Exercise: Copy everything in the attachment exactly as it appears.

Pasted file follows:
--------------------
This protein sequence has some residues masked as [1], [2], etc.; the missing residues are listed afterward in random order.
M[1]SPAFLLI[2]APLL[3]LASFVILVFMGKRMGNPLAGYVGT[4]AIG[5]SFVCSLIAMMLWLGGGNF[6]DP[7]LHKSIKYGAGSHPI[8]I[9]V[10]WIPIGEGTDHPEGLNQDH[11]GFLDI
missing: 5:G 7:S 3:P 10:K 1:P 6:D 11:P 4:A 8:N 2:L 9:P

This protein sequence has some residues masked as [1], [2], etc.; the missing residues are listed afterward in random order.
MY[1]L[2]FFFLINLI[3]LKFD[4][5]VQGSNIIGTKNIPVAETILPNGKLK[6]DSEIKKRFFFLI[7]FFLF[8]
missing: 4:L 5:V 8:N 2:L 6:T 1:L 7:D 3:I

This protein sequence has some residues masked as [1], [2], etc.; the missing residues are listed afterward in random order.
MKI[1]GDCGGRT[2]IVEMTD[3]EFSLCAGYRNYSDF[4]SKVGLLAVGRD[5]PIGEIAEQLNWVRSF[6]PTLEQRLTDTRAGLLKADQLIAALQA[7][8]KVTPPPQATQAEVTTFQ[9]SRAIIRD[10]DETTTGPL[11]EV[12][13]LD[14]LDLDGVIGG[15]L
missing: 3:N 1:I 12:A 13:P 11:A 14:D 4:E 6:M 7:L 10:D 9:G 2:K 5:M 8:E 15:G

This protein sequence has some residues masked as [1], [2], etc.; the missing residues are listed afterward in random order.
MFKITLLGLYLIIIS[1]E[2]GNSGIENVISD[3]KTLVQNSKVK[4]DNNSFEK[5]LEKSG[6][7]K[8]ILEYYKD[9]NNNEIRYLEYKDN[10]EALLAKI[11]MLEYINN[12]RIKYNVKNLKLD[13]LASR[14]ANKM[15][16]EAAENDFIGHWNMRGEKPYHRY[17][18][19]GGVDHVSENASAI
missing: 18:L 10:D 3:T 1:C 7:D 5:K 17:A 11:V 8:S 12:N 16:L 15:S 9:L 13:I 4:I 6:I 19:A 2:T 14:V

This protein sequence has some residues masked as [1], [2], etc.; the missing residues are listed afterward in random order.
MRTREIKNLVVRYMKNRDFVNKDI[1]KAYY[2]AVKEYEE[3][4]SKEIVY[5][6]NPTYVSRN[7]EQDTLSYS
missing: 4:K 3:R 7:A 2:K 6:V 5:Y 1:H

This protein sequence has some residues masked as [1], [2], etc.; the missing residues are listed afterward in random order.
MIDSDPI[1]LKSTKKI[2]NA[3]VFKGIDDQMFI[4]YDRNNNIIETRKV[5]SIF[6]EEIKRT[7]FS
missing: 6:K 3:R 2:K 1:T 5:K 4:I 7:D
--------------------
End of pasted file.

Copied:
This protein sequence has some residues masked as [1], [2], etc.; the missing residues are listed afterward in random order.
M[1]SPAFLLI[2]APLL[3]LASFVILVFMGKRMGNPLAGYVGT[4]AIG[5]SFVCSLIAMMLWLGGGNF[6]DP[7]LHKSIKYGAGSHPI[8]I[9]V[10]WIPIGEGTDHPEGLNQDH[11]GFLDI
missing: 5:G 7:S 3:P 10:K 1:P 6:D 11:P 4:A 8:N 2:L 9:P

This protein sequence has some residues masked as [1], [2], etc.; the missing residues are listed afterward in random order.
MY[1]L[2]FFFLINLI[3]LKFD[4][5]VQGSNIIGTKNIPVAETILPNGKLK[6]DSEIKKRFFFLI[7]FFLF[8]
missing: 4:L 5:V 8:N 2:L 6:T 1:L 7:D 3:I

This protein sequence has some residues masked as [1], [2], etc.; the missing residues are listed afterward in random order.
MKI[1]GDCGGRT[2]IVEMTD[3]EFSLCAGYRNYSDF[4]SKVGLLAVGRD[5]PIGEIAEQLNWVRSF[6]PTLEQRLTDTRAGLLKADQLIAALQA[7][8]KVTPPPQATQAEVTTFQ[9]SRAIIRD[10]DETTTGPL[11]EV[12][13]LD[14]LDLDGVIGG[15]L
missing: 3:N 1:I 12:A 13:P 11:A 14:D 4:E 6:M 7:L 10:D 9:G 2:K 5:M 8:E 15:G

This protein sequence has some residues masked as [1], [2], etc.; the missing residues are listed afterward in random order.
MFKITLLGLYLIIIS[1]E[2]GNSGIENVISD[3]KTLVQNSKVK[4]DNNSFEK[5]LEKSG[6][7]K[8]ILEYYKD[9]NNNEIRYLEYKDN[10]EALLAKI[11]MLEYINN[12]RIKYNVKNLKLD[13]LASR[14]ANKM[15][16]EAAENDFIGHWNMRGEKPYHRY[17][18][19]GGVDHVSENASAI
missing: 18:L 10:D 3:T 1:C 7:D 5:K 17:A 11:V 8:S 12:N 16:L 15:S 9:L 13:I 4:I 6:I 19:A 2:T 14:V

This protein sequence has some residues masked as [1], [2], etc.; the missing residues are listed afterward in random order.
MRTREIKNLVVRYMKNRDFVNKDI[1]KAYY[2]AVKEYEE[3][4]SKEIVY[5][6]NPTYVSRN[7]EQDTLSYS
missing: 4:K 3:R 7:A 2:K 6:V 5:Y 1:H

This protein sequence has some residues masked as [1], [2], etc.; the missing residues are listed afterward in random order.
MIDSDPI[1]LKSTKKI[2]NA[3]VFKGIDDQMFI[4]YDRNNNIIETRKV[5]SIF[6]EEIKRT[7]FS
missing: 6:K 3:R 2:K 1:T 5:K 4:I 7:D